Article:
The advice for a long life seems often to boil down to eating proper dinners 'like grandma used to make'. That is, cook from scratch and eat food that remembers where it came from. I read an article today by a cardiologist saying precisely this. Our low fat, low carb, processed ready made diets are doing us more harm than good. He suggests returning to eating the way we did in the past, with dinner beginning with a chopping knife...just like Grandma would have done.
Interestingly, what did our grandmothers have in common? They were by and large in the home caring for families. They had time and the esteem of society on their side. By contrast we have an incessant drive to get women OUT of the home, to cast off the shackles of motherhood and into any old menial job so that they can have dignity and the stimulation which the 'mind numbing' tasks of home and family can NEVER provide. We have a subliminal attitude that women at home are doing nothing, that they don't have a job, that they are bored, lacking stimulation and unfulfilled. Wasting brains and ability. I've heard it a million times. Mind-numbing and home are two words which have become inextricably linked, simply by repetition. Personally, not once has my mind ever been numb while caring for my home...many's the time I felt my brain cells had rotted when I was in meaningful employment.
Can any of us remember our grandmothers as stressed, over scheduled, under appreciated and resentful? Can we remember them as bored, unproductive and consider what they did as a waste of ability? I know I remember both my grandmothers and my own mother as amazing capable ladies whose cooking abilities I could only dream of imitating. My mother and grandmother were master crafts women, my grandmother able to knit complex Aran Sweaters in a few days while holding conversation. I have tried knitting Aran patterns and have barely managed a line or two without having to unpick my mistakes.
I'm not saying that women who don't engage in paid work are always considered unproductive. Once we are involved in something else...something separate from the home. In that case we may well be fulfilled. Be it volunteering, study, a cottage business, writing, blogging...In those things lie our value as seen from the lofty ramparts of our society. Women are encouraged to do something...anything so that they can identify as that thing and not as the 'nothing' status of SAHM. But the precise work of the home? Nothing is considered more demeaning, more backward, more 'submissive', more unfulfilling for a woman than making a bed, cleaning floors, hanging laundry in one's own home for one's own family. So much so that rarely does a week go by as some article laments how women are still doing this stuff. Mind you, were a woman to start a small business and receive money do for others what she freely does for her family, now that would be contributive to society, that woman would now be a business lady with status and value even though she is doing exactly what she previously did.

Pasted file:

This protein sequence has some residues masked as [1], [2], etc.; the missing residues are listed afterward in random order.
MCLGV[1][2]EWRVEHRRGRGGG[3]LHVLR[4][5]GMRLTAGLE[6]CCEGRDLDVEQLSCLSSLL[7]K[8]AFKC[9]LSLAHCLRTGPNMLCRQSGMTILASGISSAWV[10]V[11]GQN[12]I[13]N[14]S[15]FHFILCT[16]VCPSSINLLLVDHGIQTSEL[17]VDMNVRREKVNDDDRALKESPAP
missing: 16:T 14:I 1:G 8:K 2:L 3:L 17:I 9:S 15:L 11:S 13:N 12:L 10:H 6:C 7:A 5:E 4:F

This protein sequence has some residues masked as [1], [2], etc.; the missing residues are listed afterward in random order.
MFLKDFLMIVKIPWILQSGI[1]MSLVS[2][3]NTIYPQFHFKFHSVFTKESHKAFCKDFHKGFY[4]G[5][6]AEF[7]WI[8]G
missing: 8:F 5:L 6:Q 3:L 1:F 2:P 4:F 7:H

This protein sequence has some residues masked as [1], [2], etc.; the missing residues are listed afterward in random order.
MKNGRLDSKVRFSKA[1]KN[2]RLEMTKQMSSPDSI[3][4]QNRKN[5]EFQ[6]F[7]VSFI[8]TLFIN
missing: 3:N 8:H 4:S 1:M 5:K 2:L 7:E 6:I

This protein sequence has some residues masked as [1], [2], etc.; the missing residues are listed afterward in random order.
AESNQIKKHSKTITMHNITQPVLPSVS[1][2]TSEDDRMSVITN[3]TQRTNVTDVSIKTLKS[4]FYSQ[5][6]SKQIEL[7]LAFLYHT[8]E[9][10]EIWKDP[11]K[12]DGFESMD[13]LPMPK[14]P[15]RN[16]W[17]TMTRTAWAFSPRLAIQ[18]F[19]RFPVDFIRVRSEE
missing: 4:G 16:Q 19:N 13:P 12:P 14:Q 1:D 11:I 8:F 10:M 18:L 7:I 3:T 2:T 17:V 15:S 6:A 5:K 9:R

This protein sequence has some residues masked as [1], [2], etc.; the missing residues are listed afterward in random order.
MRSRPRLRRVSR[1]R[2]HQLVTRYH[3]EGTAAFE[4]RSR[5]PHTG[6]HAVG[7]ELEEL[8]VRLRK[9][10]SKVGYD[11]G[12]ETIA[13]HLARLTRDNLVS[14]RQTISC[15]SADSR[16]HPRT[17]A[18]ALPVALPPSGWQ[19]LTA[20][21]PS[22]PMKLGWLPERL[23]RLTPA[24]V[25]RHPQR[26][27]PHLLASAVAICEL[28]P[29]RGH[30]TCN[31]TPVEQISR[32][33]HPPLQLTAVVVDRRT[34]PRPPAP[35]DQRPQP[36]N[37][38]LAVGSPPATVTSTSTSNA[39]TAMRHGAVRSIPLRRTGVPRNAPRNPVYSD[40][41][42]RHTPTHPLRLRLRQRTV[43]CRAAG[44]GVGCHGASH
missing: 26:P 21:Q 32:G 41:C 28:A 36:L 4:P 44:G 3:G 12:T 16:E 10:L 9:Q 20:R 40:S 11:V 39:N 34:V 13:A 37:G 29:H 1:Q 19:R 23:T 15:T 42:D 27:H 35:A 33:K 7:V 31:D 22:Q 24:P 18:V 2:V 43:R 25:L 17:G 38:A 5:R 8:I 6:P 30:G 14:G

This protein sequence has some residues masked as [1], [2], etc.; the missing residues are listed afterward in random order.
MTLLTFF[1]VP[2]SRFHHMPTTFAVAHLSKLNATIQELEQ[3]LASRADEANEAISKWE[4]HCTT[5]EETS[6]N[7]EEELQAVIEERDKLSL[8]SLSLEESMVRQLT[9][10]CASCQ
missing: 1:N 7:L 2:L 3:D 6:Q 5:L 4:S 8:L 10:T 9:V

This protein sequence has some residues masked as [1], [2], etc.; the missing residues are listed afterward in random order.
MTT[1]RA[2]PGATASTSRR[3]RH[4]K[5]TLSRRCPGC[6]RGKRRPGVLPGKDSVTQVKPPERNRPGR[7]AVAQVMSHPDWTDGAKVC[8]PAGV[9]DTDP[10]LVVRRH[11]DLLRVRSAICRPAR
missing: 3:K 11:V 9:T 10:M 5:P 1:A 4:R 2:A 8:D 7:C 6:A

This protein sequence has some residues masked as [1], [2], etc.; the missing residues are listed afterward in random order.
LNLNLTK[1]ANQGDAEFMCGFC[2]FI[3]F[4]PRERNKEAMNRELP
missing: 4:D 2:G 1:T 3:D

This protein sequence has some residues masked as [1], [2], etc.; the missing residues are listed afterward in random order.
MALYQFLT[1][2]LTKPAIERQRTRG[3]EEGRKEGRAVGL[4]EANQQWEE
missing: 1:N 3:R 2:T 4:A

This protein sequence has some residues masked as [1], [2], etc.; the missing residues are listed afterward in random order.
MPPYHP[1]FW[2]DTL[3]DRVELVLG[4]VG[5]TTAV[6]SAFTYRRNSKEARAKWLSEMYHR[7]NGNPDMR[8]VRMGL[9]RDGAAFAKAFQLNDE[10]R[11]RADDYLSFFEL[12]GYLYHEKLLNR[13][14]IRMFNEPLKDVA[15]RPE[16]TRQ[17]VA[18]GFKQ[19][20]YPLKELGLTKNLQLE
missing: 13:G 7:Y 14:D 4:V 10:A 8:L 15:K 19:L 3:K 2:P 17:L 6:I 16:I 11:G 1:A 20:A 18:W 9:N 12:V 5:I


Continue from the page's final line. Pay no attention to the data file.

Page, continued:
Or perhaps we can still identify as the thing we did in a different life, in a distant memory. I remember filling out a birth registration for my fourth child. I had LONG given up my old job with zero intention or desire ever to return to it. The lady taking the registration asked what was 'Mother's Employment'. I replied Full Time Parent. 'Oh no...snigger...we can't have that! What were you BEFORE?' So against my will, my child's birth certificate falsely identifies me as something I wasn't and which I had no desire to be. All to protect me from the shame of what I actually was.
I wonder if we look back at those home cooked dinners, breads and cakes, at the cosy clean homes we would return to daily and rejoice that those days are gone? Are we delighted that all too often we are so busy and stressed and overworked that the best we can hope for at dinner time is something ripped from a printed box and shoved in an oven? Is that a big life improvement over that of the women who cooked and cleaned with babies in tow and who afterwards sat down to pick up their knitting and who always seemed to be calm and content and spread that to their families? Do we look back in dismay that children walked to schools and activities because the family had one car, if that, and women weren't tied to evening traffic leaving little to no time for chopping vegetables or stirring pots? My memory of my mother strongly revolves around kitchens and the aroma of cooking food and chatting to her as she prepared meals or knitted cardigans and blankets for the next baby. My memory of my mother, my grandmother and every other woman in my circle of experience is women who were highly valued, around whom life revolved, women whose worth was never questioned. In a lot of ways they were the ideal. As C.S. Lewis once put it: 'The homemaker has the ultimate career. All other careers exist for one purpose only - and that is to support the ultimate career' Not so now, my dear, not so.
I'm not saying life was idyllic and rosy. Sure, they worked hard, sure times were tough but I think we know enough by now to realise that tough times and hard work aren't impediments to happiness and equally that prosperity doesn't necessarily equate contentment.